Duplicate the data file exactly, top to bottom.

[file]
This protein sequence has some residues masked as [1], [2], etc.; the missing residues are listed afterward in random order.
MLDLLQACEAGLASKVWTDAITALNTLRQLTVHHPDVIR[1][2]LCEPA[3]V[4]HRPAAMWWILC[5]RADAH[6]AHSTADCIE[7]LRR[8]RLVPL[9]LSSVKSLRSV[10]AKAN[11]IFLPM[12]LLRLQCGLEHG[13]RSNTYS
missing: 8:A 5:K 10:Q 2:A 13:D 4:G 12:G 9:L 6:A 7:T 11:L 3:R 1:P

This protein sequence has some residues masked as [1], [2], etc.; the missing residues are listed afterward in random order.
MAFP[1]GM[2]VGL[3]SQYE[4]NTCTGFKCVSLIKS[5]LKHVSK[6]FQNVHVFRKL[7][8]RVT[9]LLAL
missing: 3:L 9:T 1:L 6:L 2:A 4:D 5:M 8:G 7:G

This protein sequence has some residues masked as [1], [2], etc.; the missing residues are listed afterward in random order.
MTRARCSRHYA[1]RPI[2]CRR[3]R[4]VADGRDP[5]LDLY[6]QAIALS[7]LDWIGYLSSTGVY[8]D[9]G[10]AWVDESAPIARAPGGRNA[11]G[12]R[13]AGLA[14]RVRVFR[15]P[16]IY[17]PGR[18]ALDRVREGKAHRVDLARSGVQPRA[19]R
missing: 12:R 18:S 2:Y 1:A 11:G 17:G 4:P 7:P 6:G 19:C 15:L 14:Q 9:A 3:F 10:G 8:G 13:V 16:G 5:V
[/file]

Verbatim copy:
This protein sequence has some residues masked as [1], [2], etc.; the missing residues are listed afterward in random order.
MLDLLQACEAGLASKVWTDAITALNTLRQLTVHHPDVIR[1][2]LCEPA[3]V[4]HRPAAMWWILC[5]RADAH[6]AHSTADCIE[7]LRR[8]RLVPL[9]LSSVKSLRSV[10]AKAN[11]IFLPM[12]LLRLQCGLEHG[13]RSNTYS
missing: 8:A 5:K 10:Q 2:A 13:D 4:G 12:G 9:L 6:A 7:T 11:L 3:R 1:P

This protein sequence has some residues masked as [1], [2], etc.; the missing residues are listed afterward in random order.
MAFP[1]GM[2]VGL[3]SQYE[4]NTCTGFKCVSLIKS[5]LKHVSK[6]FQNVHVFRKL[7][8]RVT[9]LLAL
missing: 3:L 9:T 1:L 6:L 2:A 4:D 5:M 8:G 7:G

This protein sequence has some residues masked as [1], [2], etc.; the missing residues are listed afterward in random order.
MTRARCSRHYA[1]RPI[2]CRR[3]R[4]VADGRDP[5]LDLY[6]QAIALS[7]LDWIGYLSSTGVY[8]D[9]G[10]AWVDESAPIARAPGGRNA[11]G[12]R[13]AGLA[14]RVRVFR[15]P[16]IY[17]PGR[18]ALDRVREGKAHRVDLARSGVQPRA[19]R
missing: 12:R 18:S 2:Y 1:A 11:G 17:G 4:P 7:P 6:G 19:C 15:L 14:Q 9:A 3:F 10:G 8:G 13:V 16:G 5:V